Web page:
Susan's Blog

Thursday, November 20, 2008

You Don’t Need To Blend In To Be Real

I was working on the last chapter of my book, where I talk about parents’ recommendations for the future, and a young man with Asperger’s wrote to me, asking if I’d like his opinion. I am so glad that he did that, because it got me thinking again about Nat and wondering about the world from his perspective. I guess I had been thinking about how stimmy he has been lately, and I was now feeling a little guilty about letting him be that way. You know, aren’t I supposed to be trying to make him as “functional” as possible? To blend in? For that is what I’ve heard many times, from educators and others.

And suddenly, after reading what this young man wrote to me about how nonverbal autistics need more tools to help them communicate and to help the rest of the NT world to understand them, I was so ashamed. I thought of Amanda Bagg’s video, and watched it again. I had a lump in my throat watching her familiar movements, and it made me miss Nat so much, and then I was so horrified at myself for having momentarily lost what is most important: letting Nat be Nat. Amanda shows herself, throughout her video, going through every one of the five senses, interacting in one way or another with something in the room, rocking and looking veyr much the way Nat does when he is doing his thing. She says, (and I’m paraphrasing, and I hope this reference is okay with her) “Ironically, when I interact with every aspect of my environment, it is called ‘being in my own world,’ but if I limit my responses to only a limited few things, I am thought to be opening up to the world.” She also says (paraphrasing again) “My inability to speak in your language is seen as a deficit, whereas your inability to speak in mine is seen as natural.”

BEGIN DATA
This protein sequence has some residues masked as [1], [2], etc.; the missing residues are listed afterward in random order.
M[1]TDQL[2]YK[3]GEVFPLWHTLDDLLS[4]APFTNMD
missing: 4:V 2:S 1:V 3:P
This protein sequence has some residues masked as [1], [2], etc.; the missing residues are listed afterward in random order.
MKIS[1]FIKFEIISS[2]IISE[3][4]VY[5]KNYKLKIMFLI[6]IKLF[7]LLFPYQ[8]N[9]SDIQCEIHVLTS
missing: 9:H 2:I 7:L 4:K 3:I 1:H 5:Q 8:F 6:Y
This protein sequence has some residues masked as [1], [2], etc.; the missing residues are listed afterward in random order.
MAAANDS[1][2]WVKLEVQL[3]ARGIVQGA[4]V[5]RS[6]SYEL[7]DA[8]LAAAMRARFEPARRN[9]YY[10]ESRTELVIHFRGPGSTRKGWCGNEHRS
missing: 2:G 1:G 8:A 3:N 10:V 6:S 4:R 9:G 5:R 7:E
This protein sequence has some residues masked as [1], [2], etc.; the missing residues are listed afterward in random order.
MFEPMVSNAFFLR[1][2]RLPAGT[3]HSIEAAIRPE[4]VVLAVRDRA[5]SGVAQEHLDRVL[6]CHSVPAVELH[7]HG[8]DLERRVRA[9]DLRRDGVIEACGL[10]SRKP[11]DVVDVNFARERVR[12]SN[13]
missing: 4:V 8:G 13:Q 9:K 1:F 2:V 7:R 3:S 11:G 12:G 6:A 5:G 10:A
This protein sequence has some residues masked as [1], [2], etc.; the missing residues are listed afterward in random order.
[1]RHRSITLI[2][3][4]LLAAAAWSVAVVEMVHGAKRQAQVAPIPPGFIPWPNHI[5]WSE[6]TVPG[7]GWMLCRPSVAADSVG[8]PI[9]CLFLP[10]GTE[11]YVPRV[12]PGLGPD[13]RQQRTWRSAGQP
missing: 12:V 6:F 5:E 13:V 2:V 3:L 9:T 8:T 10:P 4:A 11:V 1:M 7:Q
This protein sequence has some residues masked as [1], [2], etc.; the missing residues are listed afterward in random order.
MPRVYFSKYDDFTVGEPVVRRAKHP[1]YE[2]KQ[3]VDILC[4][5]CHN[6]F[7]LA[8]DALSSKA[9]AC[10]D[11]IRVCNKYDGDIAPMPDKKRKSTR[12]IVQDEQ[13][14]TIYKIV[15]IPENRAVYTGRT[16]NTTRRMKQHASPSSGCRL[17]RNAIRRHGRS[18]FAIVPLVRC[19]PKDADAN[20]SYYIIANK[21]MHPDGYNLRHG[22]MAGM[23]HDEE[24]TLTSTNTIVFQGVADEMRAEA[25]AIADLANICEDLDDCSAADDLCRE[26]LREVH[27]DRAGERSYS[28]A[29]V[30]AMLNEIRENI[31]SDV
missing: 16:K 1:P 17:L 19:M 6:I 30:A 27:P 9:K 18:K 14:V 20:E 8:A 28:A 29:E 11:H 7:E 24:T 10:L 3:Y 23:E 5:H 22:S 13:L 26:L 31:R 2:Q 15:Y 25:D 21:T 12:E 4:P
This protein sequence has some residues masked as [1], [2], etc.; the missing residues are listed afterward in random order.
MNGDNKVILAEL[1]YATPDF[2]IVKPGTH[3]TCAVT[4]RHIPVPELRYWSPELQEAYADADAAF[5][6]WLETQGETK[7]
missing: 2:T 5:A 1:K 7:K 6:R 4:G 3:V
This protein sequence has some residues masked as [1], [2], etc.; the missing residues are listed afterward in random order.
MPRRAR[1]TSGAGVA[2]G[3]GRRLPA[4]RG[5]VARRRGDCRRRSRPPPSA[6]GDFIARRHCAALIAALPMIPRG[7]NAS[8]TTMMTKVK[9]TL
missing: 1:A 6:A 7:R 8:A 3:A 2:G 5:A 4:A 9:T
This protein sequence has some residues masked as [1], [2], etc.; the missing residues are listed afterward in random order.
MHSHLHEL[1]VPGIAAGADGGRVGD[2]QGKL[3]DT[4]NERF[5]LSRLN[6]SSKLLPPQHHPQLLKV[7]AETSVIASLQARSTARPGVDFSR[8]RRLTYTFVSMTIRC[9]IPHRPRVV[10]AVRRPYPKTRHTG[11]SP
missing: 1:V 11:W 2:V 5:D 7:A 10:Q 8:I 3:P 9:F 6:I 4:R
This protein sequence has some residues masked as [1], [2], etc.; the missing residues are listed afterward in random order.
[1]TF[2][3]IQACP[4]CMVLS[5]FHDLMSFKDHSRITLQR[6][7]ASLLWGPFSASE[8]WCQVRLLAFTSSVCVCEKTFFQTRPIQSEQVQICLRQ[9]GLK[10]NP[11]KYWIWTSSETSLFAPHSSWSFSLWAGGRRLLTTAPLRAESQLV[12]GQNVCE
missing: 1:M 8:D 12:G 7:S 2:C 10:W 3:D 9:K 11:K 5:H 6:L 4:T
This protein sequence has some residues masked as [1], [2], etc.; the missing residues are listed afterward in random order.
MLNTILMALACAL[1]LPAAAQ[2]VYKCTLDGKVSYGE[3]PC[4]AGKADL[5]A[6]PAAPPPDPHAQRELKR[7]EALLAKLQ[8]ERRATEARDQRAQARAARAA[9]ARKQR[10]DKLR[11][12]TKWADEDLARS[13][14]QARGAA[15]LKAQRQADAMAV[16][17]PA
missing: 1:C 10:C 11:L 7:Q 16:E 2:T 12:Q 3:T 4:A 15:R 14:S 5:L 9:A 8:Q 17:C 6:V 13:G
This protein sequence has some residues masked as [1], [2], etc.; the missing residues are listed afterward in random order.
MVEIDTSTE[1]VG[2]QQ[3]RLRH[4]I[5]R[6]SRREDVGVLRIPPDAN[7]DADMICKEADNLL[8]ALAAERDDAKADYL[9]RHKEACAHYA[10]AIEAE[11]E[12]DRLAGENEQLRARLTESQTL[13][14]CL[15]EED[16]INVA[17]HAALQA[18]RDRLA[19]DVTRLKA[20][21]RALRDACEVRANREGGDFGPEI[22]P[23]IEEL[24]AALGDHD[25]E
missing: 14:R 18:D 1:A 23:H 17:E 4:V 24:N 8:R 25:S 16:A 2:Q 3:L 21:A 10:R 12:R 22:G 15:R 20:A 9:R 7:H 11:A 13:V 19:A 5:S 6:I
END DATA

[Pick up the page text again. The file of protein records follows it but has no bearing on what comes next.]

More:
Watch this video and you will, hopefully, really feel what I am saying.


Jim Sinclair’s work and presentations on boundaries serve as a compelling and practical compass for sorting out which kinds of behavior we should be asking individuals to change, and which kinds we should be asking (no, *requiring*) society to accept.

It has a great deal to do with whether legitimate boundaries are being violated.

Compare hand-flapping (that quintessential autie stim that so much energy is invested into extinguishing) with screaming.

Screaming violates a sensory boundary for others. Sound travels in all directions, and can’t be selectively filtered out (without specialized equipment).

Hand-flapping, OTOH, violates no such boundary. You don’t have to look at it. An attempt to posit a boundary of the form “I don’t want to have to look at behavior I consider weird” is morally defective: semantically equivalent to “I don’t want people with racial features I don’t like swimming in the public pool I use”.

Requiring eye contact, when other solutions obtain for the problem “how do I know you are listening to me”, is also a boundary violation — in the other direction.

This very simple notion can help sort through quite a lot of questions about what kinds of behavior need to change, and what kinds don’t.

It’s not the only metric to use, of course. Another critical metric is *safety*: does a behavior put people, property, or the environment at risk?

But so much can be made clear and consistent by identifying the boundaries involved.

Clear understanding, explanation, and expectations regarding boundaries, is fundamental to a pro-self-advocacy, pro-neurodiversity approach to child-rearing — autistic and nonautistic — and to living life harmoniously.

— added by Phil Schwarz on Thursday, November 20, 2008 at 10:49 pm

This is awesome. It kinda makes me want to scrap ABA. It’ll be over within the next six months anyway. I’ve never been okay with the idea that my kid is so separate from anyone or anything. I’ve never seen anything wrong with the flapping either. This video is a neat confirmation of that. -Tina G.

— added by Anonymous on Friday, November 21, 2008 at 9:25 am